• Sleeping on your side can help keep your airway open – Special pillows or shirts designed to prevent sleeping on your back can help in maintaining a side sleeping position.


        The Dangers of Uncontrolled Sleep Apnea

        Sleep apnea is a dangerous condition because it can cause several different complications, many of which are severe and potentially lead to deadly consequences.

        • Heart damage and heart failure
        • Sudden cardiac death
        • Arrhythmias
        • Daytime drowsiness resulting in motor vehicle accidents
        • Affects workplace productivity
        • Reduced libido
        • GERD (Gastroesophageal Reflux Disease)



        A Note from Royal Healthcare Medical Centre

        Sleep apnea is a widespread condition that disrupts breathing during sleep, leading to frequent awakenings and a lack of restful sleep. Without proper diagnosis and treatment, it can have serious and potentially life-threatening complications. However, it is important to note that this condition is highly treatable, and there are various treatment options available.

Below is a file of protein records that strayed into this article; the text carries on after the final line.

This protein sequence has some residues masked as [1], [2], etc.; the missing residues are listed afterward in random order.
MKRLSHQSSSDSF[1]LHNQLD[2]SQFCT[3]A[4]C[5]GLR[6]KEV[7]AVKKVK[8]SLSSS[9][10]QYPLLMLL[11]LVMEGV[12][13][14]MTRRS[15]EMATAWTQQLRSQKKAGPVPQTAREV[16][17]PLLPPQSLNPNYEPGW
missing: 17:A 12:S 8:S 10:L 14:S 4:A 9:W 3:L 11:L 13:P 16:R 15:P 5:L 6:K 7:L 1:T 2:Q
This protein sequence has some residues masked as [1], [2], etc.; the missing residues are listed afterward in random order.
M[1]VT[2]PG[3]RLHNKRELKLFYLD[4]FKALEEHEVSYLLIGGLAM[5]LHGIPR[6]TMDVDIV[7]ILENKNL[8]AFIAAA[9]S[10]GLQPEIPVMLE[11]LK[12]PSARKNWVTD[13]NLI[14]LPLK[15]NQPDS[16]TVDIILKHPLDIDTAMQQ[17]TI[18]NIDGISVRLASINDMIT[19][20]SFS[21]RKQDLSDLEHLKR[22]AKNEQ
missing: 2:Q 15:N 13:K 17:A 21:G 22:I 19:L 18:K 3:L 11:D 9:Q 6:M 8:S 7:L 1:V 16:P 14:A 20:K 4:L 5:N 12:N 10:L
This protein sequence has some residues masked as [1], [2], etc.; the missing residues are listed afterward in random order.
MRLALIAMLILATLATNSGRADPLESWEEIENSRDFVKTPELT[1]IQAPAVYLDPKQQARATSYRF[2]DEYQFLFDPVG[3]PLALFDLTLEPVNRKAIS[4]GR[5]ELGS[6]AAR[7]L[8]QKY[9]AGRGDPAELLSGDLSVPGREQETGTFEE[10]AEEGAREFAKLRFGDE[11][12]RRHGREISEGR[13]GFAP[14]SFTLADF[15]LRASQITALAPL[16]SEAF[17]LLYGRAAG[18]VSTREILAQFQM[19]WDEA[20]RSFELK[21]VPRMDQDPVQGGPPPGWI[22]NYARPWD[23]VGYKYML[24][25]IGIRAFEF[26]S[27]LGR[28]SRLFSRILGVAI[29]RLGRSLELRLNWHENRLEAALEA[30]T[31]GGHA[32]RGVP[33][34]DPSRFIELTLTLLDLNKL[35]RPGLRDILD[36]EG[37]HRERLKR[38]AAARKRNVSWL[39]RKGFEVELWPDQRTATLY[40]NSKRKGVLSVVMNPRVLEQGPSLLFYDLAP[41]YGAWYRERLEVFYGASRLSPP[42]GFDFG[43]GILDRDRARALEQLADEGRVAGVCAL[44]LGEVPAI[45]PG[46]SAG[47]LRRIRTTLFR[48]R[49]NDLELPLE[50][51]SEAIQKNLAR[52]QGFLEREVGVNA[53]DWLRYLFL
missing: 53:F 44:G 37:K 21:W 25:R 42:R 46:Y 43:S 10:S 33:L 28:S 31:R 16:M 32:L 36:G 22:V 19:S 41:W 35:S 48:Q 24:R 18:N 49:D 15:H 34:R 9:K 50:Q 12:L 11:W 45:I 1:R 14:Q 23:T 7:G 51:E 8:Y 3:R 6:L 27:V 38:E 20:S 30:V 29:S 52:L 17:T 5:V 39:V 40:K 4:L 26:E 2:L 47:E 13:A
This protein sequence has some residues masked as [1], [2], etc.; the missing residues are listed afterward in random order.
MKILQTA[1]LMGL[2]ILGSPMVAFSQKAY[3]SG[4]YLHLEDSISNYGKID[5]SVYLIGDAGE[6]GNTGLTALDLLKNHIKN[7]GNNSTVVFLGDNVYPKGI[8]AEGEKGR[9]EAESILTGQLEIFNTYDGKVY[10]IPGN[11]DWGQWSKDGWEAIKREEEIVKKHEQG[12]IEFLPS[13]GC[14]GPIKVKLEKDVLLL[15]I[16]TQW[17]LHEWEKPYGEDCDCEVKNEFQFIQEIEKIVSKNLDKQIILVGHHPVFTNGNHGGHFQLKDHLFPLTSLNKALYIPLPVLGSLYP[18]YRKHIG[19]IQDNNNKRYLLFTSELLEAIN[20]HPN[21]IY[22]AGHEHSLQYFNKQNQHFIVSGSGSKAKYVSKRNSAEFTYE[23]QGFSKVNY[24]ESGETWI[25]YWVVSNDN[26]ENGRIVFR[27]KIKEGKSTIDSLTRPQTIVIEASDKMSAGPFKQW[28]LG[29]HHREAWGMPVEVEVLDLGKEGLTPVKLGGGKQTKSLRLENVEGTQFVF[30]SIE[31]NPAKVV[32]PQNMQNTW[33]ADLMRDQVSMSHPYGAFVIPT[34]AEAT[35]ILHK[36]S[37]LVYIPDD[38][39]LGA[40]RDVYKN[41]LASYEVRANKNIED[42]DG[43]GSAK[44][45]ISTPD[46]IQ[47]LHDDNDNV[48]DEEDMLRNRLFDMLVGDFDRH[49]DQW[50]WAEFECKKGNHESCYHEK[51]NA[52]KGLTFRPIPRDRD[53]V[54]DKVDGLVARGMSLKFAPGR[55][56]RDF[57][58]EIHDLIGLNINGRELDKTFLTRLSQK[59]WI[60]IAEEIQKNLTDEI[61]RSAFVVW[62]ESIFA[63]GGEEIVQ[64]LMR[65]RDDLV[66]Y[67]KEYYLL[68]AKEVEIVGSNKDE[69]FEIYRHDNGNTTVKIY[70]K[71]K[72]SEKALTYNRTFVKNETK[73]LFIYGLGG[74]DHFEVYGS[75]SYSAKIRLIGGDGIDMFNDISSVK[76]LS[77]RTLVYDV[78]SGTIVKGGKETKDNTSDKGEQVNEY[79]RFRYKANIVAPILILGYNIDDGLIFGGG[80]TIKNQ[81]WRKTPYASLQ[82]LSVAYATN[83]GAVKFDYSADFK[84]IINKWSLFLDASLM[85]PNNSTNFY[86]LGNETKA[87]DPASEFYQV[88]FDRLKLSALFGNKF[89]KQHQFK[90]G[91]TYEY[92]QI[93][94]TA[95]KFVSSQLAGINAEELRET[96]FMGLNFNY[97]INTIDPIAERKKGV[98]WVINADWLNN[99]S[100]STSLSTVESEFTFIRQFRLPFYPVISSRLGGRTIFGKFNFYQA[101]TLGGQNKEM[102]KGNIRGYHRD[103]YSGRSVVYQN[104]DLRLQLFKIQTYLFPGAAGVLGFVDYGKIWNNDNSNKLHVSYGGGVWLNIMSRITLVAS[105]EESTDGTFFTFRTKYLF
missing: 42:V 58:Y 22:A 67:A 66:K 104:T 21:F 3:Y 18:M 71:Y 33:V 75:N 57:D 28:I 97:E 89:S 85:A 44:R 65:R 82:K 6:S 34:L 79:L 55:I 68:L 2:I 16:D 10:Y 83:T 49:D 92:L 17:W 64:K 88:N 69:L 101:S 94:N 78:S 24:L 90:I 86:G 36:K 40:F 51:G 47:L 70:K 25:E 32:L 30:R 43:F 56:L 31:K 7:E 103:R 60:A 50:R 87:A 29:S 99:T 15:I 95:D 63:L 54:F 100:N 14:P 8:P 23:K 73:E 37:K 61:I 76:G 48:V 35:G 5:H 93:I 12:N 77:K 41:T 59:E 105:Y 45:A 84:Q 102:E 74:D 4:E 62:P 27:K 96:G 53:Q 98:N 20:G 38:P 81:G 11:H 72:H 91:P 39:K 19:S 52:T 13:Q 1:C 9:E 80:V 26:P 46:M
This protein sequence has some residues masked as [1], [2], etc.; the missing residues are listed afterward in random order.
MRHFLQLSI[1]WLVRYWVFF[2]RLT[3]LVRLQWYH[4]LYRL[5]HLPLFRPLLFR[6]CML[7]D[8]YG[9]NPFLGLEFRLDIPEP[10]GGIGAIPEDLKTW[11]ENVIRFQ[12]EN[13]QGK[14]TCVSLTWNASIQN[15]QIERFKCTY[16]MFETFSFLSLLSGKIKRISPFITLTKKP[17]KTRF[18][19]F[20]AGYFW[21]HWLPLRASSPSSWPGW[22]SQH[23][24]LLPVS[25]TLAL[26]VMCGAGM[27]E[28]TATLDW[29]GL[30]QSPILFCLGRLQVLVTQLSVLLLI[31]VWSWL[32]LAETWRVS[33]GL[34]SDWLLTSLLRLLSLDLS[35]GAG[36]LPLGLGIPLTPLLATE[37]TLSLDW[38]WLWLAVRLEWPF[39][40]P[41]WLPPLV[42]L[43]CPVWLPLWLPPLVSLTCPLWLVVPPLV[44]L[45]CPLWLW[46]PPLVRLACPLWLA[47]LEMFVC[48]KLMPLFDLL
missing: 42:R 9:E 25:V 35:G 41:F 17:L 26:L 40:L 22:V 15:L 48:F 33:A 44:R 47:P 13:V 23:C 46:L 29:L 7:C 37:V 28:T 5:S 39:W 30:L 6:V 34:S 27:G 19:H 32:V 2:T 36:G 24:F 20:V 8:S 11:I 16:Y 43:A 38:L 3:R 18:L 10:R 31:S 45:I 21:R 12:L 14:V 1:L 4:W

Royal Healthcare Medical Centre offers multidisciplinary management of sleep disorders, which includes sleep physicians, respiratory specialists, neurologists, ear, nose, throat specialists, dental sleep medicine practitioners, and many more. Early diagnosis and intervention are critical in managing sleep apnea and preventing its potential complications. If you suspect that you or your loved one may be experiencing symptoms of sleep apnea, we highly recommend seeking medical attention and undergoing appropriate evaluations. We can guide you through the diagnosis process and work with you to develop an individualized treatment plan.